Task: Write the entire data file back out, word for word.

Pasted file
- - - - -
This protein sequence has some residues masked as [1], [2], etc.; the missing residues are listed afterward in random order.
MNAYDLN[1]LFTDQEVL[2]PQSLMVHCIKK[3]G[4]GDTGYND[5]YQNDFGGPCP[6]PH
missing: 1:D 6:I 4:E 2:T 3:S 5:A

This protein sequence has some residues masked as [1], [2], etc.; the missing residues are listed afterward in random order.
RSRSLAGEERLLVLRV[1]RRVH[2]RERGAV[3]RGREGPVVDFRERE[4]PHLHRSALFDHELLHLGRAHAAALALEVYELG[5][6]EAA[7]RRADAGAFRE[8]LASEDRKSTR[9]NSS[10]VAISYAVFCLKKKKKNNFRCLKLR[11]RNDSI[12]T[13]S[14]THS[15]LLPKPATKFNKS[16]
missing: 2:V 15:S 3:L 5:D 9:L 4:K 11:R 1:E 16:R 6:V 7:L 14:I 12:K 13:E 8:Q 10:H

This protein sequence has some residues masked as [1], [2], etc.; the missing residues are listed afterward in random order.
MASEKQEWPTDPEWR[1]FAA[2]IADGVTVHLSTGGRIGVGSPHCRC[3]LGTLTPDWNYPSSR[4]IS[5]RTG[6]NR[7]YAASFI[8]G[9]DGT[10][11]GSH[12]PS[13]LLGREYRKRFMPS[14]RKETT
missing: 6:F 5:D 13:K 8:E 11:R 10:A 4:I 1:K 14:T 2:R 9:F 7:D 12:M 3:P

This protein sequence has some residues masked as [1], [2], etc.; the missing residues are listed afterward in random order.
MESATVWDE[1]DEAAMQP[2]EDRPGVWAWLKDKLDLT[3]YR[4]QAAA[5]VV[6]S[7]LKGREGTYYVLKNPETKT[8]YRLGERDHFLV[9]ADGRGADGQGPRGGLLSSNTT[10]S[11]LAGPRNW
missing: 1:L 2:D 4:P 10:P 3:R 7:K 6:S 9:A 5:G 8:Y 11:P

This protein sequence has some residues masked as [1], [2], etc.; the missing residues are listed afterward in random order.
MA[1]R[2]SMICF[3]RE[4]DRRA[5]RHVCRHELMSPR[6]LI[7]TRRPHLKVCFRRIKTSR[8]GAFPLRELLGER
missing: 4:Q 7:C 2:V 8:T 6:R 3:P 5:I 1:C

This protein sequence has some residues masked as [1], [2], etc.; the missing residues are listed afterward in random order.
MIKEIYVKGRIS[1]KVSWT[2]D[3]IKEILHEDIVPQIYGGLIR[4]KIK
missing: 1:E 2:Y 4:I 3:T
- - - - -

This protein sequence has some residues masked as [1], [2], etc.; the missing residues are listed afterward in random order.
MNAYDLN[1]LFTDQEVL[2]PQSLMVHCIKK[3]G[4]GDTGYND[5]YQNDFGGPCP[6]PH
missing: 1:D 6:I 4:E 2:T 3:S 5:A

This protein sequence has some residues masked as [1], [2], etc.; the missing residues are listed afterward in random order.
RSRSLAGEERLLVLRV[1]RRVH[2]RERGAV[3]RGREGPVVDFRERE[4]PHLHRSALFDHELLHLGRAHAAALALEVYELG[5][6]EAA[7]RRADAGAFRE[8]LASEDRKSTR[9]NSS[10]VAISYAVFCLKKKKKNNFRCLKLR[11]RNDSI[12]T[13]S[14]THS[15]LLPKPATKFNKS[16]
missing: 2:V 15:S 3:L 5:D 9:L 4:K 11:R 1:E 16:R 6:V 7:L 14:I 12:K 13:E 8:Q 10:H

This protein sequence has some residues masked as [1], [2], etc.; the missing residues are listed afterward in random order.
MASEKQEWPTDPEWR[1]FAA[2]IADGVTVHLSTGGRIGVGSPHCRC[3]LGTLTPDWNYPSSR[4]IS[5]RTG[6]NR[7]YAASFI[8]G[9]DGT[10][11]GSH[12]PS[13]LLGREYRKRFMPS[14]RKETT
missing: 6:F 5:D 13:K 8:E 11:R 10:A 4:I 1:K 14:T 2:R 9:F 7:D 12:M 3:P

This protein sequence has some residues masked as [1], [2], etc.; the missing residues are listed afterward in random order.
MESATVWDE[1]DEAAMQP[2]EDRPGVWAWLKDKLDLT[3]YR[4]QAAA[5]VV[6]S[7]LKGREGTYYVLKNPETKT[8]YRLGERDHFLV[9]ADGRGADGQGPRGGLLSSNTT[10]S[11]LAGPRNW
missing: 1:L 2:D 4:P 10:P 3:R 7:K 6:S 9:A 5:G 8:Y 11:P

This protein sequence has some residues masked as [1], [2], etc.; the missing residues are listed afterward in random order.
MA[1]R[2]SMICF[3]RE[4]DRRA[5]RHVCRHELMSPR[6]LI[7]TRRPHLKVCFRRIKTSR[8]GAFPLRELLGER
missing: 4:Q 7:C 2:V 8:T 6:R 3:P 5:I 1:C

This protein sequence has some residues masked as [1], [2], etc.; the missing residues are listed afterward in random order.
MIKEIYVKGRIS[1]KVSWT[2]D[3]IKEILHEDIVPQIYGGLIR[4]KIK
missing: 1:E 2:Y 4:I 3:T